Thus, Skillgames's causes of action for fraudulent inducement and promissory estoppel are reinstated to the extent they are premised on defendant's alleged representations that he would immediately terminate his Priceline employment and, as a result, immediately lose $125,000 worth of Priceline stock options.
The IAS court correctly dismissed Skillgames's claim for quantum meruit. To state a claim in quantum meruit, a plaintiff must allege its good faith performance of services, the defendant's acceptance of those services, an expectation of compensation for the services, and the reasonable value of those services (Freedman v Pearlman, 271 AD2d 301, 304 ). As an initial matter, Skillgames does not allege that it performed any services for defendant, only that it provided him with money in the form of a loan. The court is unaware of any case applying quantum meruit to the provision of money rather than services. In addition, a claim for quantum meruit generally will not lie where a contract between the parties governs the dispute (Clark-Fitzpatrick, Inc. v Long Is. R.R. Co., 70 NY2d 382 ; see also Rowe v Great Atl. & Pac. Tea Co., 46 NY2d 62, 69 ; Zolotar v New York Life Ins. Co., 172 AD2d 27, 31 ; cf. Joseph Sternberg, Inc. v Walber 36th St. Assoc., 187 AD2d 225, 227-229 ). The promissory note, which Skillgames claims governs this dispute, thus defeats Skillgames's quantum meruit claim. Skillgames cannot seek to circumvent the terms of its agreement by characterizing its claim as one in quantum meruit. In addition, to the extent that the defendant's "continued employment" by Skillgames constitutes the "compensation" that Skillgames allegedly expected, that expectation is not only unreasonable, it is belied by both defendant's status as an at-will employee and by the employment agreement's specific declaration of that fact.
The IAS court's dismissal of Skillgames's related claim for breach of the implied covenant of good faith and fair dealing was also correct. Implicit in every contract is a promise of good faith and fair dealing (Rowe v Great Atl. & Pac. Tea Co., 46 NY2d 62 ), which is breached when a party "acts in a manner that, although not expressly forbidden by any contractual provision, would deprive the other party of the right to receive the benefits under their agreement" (Jaffe v Paramount Communications, 222 AD2d 17, 22-23 ). Skillgames alleges that the benefit of its bargain was defendant's continued employment with Skillgames. However, while the benefit to Skillgames of the promissory note may have been to induce defendant to accept employment, it could not be that defendant would remain as a Skillgames employee forever in view of defendant's status as an at-will employee, a status Skillgames specifically wrote into the employment agreement. A claim for breach of the implied covenant of good faith and fair dealing cannot substitute for an unsustainable breach of contract claim (Triton Partners v Prudential Sec., 301 AD2d 411 ).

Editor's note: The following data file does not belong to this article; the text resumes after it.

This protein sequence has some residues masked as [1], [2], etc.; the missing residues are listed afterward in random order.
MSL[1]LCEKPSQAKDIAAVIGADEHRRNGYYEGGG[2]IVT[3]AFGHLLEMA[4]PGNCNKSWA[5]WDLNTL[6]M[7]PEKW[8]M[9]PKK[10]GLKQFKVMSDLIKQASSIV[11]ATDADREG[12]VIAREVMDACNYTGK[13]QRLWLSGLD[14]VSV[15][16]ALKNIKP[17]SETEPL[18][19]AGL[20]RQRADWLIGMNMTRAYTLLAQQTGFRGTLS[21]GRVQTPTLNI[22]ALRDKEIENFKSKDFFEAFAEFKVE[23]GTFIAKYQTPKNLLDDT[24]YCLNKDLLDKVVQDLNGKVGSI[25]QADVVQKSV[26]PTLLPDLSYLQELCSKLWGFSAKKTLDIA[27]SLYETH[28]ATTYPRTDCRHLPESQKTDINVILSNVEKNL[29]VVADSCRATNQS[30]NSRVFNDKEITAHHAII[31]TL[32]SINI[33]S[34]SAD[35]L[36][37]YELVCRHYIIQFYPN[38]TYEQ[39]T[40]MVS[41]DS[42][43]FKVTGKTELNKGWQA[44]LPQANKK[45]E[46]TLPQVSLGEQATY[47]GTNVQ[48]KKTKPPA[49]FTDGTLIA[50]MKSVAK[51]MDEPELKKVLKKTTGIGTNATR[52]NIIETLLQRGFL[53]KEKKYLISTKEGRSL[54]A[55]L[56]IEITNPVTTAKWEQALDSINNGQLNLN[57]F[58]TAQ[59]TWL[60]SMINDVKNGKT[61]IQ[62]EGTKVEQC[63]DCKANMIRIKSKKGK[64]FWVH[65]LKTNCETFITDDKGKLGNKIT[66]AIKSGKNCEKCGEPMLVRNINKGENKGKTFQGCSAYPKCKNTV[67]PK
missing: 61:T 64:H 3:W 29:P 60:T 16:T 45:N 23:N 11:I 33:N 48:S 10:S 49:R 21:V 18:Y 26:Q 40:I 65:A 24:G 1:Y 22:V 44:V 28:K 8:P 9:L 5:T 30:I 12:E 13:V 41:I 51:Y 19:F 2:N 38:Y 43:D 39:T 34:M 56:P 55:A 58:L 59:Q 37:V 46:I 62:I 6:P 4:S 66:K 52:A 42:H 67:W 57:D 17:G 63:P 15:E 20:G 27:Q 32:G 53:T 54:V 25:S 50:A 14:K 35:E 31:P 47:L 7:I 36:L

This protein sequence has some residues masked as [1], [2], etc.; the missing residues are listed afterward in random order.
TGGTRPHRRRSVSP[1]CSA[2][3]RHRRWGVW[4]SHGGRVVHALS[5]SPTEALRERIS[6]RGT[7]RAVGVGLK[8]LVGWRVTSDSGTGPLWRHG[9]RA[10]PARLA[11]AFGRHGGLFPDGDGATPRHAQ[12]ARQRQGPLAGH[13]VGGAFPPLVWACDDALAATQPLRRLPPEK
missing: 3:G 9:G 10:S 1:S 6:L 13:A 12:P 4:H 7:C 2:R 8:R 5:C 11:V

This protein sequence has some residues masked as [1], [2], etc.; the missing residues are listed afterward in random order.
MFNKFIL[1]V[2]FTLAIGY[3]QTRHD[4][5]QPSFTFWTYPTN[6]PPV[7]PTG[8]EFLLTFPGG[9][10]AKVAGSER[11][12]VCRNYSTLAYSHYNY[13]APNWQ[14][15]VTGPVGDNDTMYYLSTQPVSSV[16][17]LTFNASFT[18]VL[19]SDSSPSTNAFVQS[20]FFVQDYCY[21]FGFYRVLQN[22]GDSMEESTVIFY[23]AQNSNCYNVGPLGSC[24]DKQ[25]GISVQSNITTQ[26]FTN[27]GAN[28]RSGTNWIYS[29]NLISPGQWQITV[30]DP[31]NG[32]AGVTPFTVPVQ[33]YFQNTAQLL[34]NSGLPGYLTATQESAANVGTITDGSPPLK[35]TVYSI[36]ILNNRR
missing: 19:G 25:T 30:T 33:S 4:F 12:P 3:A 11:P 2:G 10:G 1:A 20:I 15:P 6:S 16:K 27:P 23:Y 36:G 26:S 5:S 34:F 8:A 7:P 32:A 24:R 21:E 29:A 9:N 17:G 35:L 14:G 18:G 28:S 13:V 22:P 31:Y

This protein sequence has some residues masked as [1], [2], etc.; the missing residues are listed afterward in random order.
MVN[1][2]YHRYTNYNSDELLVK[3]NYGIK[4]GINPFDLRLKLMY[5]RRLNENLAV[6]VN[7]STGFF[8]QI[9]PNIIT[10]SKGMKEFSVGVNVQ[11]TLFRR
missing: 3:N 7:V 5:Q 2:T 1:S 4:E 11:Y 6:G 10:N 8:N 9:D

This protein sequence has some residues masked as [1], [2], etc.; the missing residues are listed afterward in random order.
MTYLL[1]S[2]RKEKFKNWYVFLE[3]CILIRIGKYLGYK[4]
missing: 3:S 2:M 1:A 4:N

Finally, we do not accept Skillgames's contention that defendant's labeling his motion as one to dismiss the complaint "in its entirety" precluded the court from dismissing four of the complaint's five claims when it found the fifth did state a cause of action. While such a rule has been applied in some circumstances (see e.g. McInerney v Village of Bellport, 87 AD2d 861 ), when, as was the case here, the motion particularizes why each claim should be dismissed, the court should treat the motion as applying to each cause of action alleged in the complaint (see Halpern v Halpern, 109 AD2d 818 ), regardless of how the motion is denominated. Concur—Andrias, J.P., Saxe, Sullivan, Rosenberger and Marlow, JJ.